2011.06.10 06:00 - Out of Time

    The Guardian for this meeting was Bleu Oleander. The comments are by Bleu Oleander.




    Bruce Mowbray: Hey, Pema!
    Pema Pera: hi Bruce -- so good to see you again!
    Pema Pera: Hi Yaku, good to see you too :)
    Bruce Mowbray: thanks!, Pema. It is great to be back.
    Pema Pera: and also I'm very glad that you are still able to join us in Nova Scotia, next month!
    Bruce Mowbray: Oh yes. I'm so looking forward to that!
    Pema Pera: Hi ELiza!
    Eliza Madrigal: Hi Bruce!!
    Eliza Madrigal: And Hi Pema and Yaku too :)
    Bruce Mowbray: Hey, Eliza.
    Yakuzza Lethecus: hey eliza
    Eliza Madrigal: Very nice to see you Bruce
    Bruce Mowbray: thanks, eliza, it's great to be back.
    Eliza Madrigal: :))
    Pema Pera: I was really touched by your report, Bruce -- but perhaps we should wait a few more minutes to gather stray avatars before talking about it in detail :-)
    Pema Pera: hi Bleu!
    Eliza Madrigal: yes
    Eliza Madrigal: Hi Bleu :)
    Bruce Mowbray: Hey, Bleu.
    Bruce Mowbray: ty, Bleu.
    Yakuzza Lethecus: morning blue
    Pema Pera: (that could be the name of a flower!)
    Eliza Madrigal: :)
    Bleu Oleander ⊱ smiles ⊰
    Pema Pera: (but that would then give a "bouquet of morning blues"....)
    Pema Pera: thank you, Bleu!
    Eliza Madrigal: thanks much Bleu
    Bleu Oleander: yvw!
    Pema Pera: I was struck, reading the reports, how much they overlapped
    Pema Pera: like sometimes happens with the dreams in the dream circle
    Eliza Madrigal: interesting, yes
    Yakuzza Lethecus: hey darren
    Eliza Madrigal: Hi Darren :)
    Bleu Oleander: hi darren
    Darren Islar: hi everyone, good to see you Bruce :)
    Pema Pera: the opening up, widening out -- Riddle's "third way" (stepping aside) to go beyond (actually, aside from) dualities was such a perfect picture
    Bruce Mowbray: Hey, Darren.
    Pema Pera: hi Darren!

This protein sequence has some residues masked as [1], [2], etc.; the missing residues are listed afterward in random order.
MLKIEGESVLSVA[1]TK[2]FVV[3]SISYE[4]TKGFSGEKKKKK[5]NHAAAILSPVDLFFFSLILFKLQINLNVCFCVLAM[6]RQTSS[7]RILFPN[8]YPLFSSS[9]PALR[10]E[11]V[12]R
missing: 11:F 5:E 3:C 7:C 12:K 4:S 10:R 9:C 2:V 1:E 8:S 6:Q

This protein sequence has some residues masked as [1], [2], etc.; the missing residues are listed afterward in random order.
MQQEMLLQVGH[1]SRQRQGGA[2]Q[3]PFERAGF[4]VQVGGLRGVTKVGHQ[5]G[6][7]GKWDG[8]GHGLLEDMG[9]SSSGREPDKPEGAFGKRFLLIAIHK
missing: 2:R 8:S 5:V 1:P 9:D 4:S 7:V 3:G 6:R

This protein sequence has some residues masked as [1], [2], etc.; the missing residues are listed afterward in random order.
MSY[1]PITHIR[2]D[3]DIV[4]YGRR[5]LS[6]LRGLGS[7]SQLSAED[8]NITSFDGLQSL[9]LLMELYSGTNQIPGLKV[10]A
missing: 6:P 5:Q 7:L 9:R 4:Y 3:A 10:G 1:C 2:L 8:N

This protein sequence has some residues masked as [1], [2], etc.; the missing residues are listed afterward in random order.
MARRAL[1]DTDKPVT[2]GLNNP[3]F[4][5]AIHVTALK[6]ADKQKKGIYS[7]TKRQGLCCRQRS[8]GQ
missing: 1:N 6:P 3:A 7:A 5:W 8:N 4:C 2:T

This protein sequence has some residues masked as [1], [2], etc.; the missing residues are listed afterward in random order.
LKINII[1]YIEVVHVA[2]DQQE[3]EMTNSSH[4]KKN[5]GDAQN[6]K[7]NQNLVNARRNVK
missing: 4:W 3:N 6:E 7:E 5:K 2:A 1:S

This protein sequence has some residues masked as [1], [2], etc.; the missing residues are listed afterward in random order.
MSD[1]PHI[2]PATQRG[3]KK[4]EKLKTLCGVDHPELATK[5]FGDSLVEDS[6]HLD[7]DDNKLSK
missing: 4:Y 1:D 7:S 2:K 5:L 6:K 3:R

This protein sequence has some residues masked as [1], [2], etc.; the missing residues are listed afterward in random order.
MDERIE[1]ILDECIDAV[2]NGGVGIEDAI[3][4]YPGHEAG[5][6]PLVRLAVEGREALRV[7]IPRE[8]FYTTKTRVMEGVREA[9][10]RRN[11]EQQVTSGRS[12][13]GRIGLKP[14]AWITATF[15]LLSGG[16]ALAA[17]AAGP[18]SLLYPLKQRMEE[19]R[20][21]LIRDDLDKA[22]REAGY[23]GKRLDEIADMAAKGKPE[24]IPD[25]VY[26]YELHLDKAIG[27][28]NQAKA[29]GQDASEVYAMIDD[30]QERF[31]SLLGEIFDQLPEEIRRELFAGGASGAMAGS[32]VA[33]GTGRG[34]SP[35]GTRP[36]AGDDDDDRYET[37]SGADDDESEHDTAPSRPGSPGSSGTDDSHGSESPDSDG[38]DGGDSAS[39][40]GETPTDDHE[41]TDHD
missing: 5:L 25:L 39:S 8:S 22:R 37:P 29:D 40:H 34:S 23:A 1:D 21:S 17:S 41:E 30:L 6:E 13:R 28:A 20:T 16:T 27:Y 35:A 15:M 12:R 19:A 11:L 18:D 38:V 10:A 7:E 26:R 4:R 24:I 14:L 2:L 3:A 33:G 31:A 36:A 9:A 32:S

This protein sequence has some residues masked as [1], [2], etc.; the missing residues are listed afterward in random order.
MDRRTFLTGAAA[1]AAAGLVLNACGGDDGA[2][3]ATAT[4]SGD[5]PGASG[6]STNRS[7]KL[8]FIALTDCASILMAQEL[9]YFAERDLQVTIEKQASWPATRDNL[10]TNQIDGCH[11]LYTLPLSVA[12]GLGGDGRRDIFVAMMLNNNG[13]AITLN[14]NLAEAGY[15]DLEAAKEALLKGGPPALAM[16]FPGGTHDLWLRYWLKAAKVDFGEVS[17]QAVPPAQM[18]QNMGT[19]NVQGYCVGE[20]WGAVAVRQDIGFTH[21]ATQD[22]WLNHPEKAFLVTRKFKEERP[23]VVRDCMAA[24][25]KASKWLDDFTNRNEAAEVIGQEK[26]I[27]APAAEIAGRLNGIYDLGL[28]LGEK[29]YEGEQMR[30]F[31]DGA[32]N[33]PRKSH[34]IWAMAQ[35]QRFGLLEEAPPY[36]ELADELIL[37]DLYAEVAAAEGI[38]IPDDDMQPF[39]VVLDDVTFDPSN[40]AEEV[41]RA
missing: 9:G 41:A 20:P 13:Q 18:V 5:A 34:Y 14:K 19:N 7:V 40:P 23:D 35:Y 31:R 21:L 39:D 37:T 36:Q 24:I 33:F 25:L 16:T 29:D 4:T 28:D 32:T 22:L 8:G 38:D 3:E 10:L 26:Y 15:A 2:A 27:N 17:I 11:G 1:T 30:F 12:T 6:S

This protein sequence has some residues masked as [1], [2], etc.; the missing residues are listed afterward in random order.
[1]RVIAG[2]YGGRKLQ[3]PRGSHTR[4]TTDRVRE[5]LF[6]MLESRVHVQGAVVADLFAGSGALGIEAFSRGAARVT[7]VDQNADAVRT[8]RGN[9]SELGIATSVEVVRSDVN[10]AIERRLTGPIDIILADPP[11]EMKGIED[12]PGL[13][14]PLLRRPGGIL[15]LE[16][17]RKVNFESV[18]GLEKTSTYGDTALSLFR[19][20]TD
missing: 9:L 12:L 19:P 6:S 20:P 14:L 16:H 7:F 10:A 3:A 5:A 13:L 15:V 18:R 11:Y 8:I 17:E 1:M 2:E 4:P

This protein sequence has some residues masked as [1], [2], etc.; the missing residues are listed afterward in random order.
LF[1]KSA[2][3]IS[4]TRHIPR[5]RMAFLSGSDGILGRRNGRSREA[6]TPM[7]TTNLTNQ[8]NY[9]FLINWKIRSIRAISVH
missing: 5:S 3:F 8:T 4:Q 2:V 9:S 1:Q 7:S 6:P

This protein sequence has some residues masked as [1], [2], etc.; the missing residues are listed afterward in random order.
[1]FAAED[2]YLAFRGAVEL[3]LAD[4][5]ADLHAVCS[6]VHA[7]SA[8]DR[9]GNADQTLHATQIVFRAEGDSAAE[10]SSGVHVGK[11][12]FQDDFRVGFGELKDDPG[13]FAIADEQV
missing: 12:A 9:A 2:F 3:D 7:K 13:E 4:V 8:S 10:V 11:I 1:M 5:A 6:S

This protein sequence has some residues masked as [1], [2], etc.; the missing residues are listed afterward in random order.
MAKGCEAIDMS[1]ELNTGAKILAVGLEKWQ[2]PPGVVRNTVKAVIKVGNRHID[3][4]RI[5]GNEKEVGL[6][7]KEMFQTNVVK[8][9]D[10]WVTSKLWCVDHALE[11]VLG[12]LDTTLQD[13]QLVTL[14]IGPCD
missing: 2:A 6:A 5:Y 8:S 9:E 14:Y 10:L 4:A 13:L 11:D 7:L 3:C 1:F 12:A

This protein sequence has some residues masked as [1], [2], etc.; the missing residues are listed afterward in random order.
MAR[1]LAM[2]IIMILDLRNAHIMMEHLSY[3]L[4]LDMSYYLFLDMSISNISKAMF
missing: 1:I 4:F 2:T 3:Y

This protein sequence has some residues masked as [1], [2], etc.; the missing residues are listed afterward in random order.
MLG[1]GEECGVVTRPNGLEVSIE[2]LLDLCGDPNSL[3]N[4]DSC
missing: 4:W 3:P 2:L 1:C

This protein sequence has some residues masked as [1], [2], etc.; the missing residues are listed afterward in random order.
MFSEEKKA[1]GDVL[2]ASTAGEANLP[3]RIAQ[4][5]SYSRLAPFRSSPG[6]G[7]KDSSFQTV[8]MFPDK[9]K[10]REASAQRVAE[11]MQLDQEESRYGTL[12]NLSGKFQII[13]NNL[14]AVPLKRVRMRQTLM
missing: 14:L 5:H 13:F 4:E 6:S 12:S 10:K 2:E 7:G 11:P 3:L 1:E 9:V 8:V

Pema Pera: and each report testified to that "making a side step" in various ways
    Eliza Madrigal: hmm
    Pema Pera: "infinite in new directions" (or even all directions, following Bruce :-)
    Eliza Madrigal: :))
    Darren Islar: (sorry need to relog)
    Pema Pera: Bruce, would you like to tell us a bit more about how it was to be "in the belly of the beast" of modern hospitals and yet have such an inclusive experience?
    Eliza Madrigal: such a stark picture when reading your report Bruce 'the hospital room'
    Eliza Madrigal listens
    Bruce Mowbray: Well, I'd never been hospitalized before in my life.
    Pema Pera: !!!
    Bruce Mowbray: and I was very sick for the first few days ---
    Pema Pera is afraid that the suggestion "explore something new" was taken too literally by Bruce . . . .
    Eliza Madrigal: :)
    Bleu Oleander: :)
    Bruce Mowbray: so there was this very intense 24-hour-per-day effort to find a diagnosis, treatments, tests, and who knows what else.
    Bruce Mowbray: after about four days of this, I recognized that I was beginning to resist and resent it -- especiall the middle-of-the-night interrutions.
    Bruce Mowbray: So, (I like Riddle's way of saying it) --
    Bruce Mowbray: I stepped out of the way.
    Pema Pera: :)

    Bruce Mowbray: The image I had was a bit like a Sufi dancer....
    Bruce Mowbray: ---- or perhaps a couple dozen Sufi dancers -- each poised, alert, and receptive to the experience - each infinite in all directions (Freemon Dyson)
    Bruce Mowbray: there was a complementary flow of diversification and unification -- each of us was doing both. . . .
    Bruce Mowbray: I really like Riddle's "Third Way." That says it best, I think.
    Bruce Mowbray: (end)
    Eliza Madrigal: Thanks so much Bruce
    Pema Pera: . . . dancing out of the way . . .
    Pema Pera: sounds so much nicer than "transcending"!
    Eliza Madrigal: I think I'm struck mostly by your sense of 'each of us was doing both'
    Eliza Madrigal: like, "wait, that wasn't one of the choices"
    Eliza Madrigal: :))
    Darren Islar nods
    Pema Pera: :-)
    Bruce Mowbray ponders: At the same moment that I am observing this one particular leaf and its beauty, the entire universe is watching me. . . . So, there is a complementary aspect to it - and no need for dualities --- although I still find it impossible to say adequately inn a few words.
    Pema Pera: you're doing pretty well, Bruce! (^_^)